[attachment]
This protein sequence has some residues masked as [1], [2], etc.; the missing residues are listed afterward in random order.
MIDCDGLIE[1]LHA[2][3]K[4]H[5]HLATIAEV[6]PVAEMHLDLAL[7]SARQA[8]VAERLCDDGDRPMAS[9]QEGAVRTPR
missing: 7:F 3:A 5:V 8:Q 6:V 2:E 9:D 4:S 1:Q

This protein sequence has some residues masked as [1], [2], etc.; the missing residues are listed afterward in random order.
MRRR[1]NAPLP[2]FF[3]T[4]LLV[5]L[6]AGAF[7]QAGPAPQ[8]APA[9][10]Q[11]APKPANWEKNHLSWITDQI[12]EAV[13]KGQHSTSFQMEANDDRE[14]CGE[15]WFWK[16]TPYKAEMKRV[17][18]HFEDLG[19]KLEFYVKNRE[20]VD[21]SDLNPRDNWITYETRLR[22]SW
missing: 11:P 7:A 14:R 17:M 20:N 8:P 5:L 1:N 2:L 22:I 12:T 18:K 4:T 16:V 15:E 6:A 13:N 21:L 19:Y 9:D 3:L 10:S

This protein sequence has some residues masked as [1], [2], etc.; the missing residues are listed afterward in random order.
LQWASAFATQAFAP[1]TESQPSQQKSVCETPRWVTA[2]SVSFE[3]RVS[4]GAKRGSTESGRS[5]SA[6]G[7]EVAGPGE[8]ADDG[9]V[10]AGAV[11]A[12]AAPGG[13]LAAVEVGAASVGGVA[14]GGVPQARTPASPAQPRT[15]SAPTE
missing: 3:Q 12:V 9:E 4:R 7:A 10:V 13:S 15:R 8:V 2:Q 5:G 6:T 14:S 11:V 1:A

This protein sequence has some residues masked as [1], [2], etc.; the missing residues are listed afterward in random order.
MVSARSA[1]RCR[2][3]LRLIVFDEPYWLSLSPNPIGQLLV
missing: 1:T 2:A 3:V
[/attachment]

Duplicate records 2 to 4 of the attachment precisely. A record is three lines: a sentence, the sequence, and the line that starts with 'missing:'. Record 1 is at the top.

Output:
This protein sequence has some residues masked as [1], [2], etc.; the missing residues are listed afterward in random order.
MRRR[1]NAPLP[2]FF[3]T[4]LLV[5]L[6]AGAF[7]QAGPAPQ[8]APA[9][10]Q[11]APKPANWEKNHLSWITDQI[12]EAV[13]KGQHSTSFQMEANDDRE[14]CGE[15]WFWK[16]TPYKAEMKRV[17][18]HFEDLG[19]KLEFYVKNRE[20]VD[21]SDLNPRDNWITYETRLR[22]SW
missing: 11:P 7:A 14:R 17:M 20:N 8:P 5:L 1:N 2:L 22:I 12:T 18:K 4:T 16:V 15:E 6:A 13:N 21:L 19:Y 9:D 3:L 10:S

This protein sequence has some residues masked as [1], [2], etc.; the missing residues are listed afterward in random order.
LQWASAFATQAFAP[1]TESQPSQQKSVCETPRWVTA[2]SVSFE[3]RVS[4]GAKRGSTESGRS[5]SA[6]G[7]EVAGPGE[8]ADDG[9]V[10]AGAV[11]A[12]AAPGG[13]LAAVEVGAASVGGVA[14]GGVPQARTPASPAQPRT[15]SAPTE
missing: 3:Q 12:V 9:E 4:R 7:A 10:V 13:S 15:R 8:V 2:Q 5:G 6:T 14:S 11:V 1:A

This protein sequence has some residues masked as [1], [2], etc.; the missing residues are listed afterward in random order.
MVSARSA[1]RCR[2][3]LRLIVFDEPYWLSLSPNPIGQLLV
missing: 1:T 2:A 3:V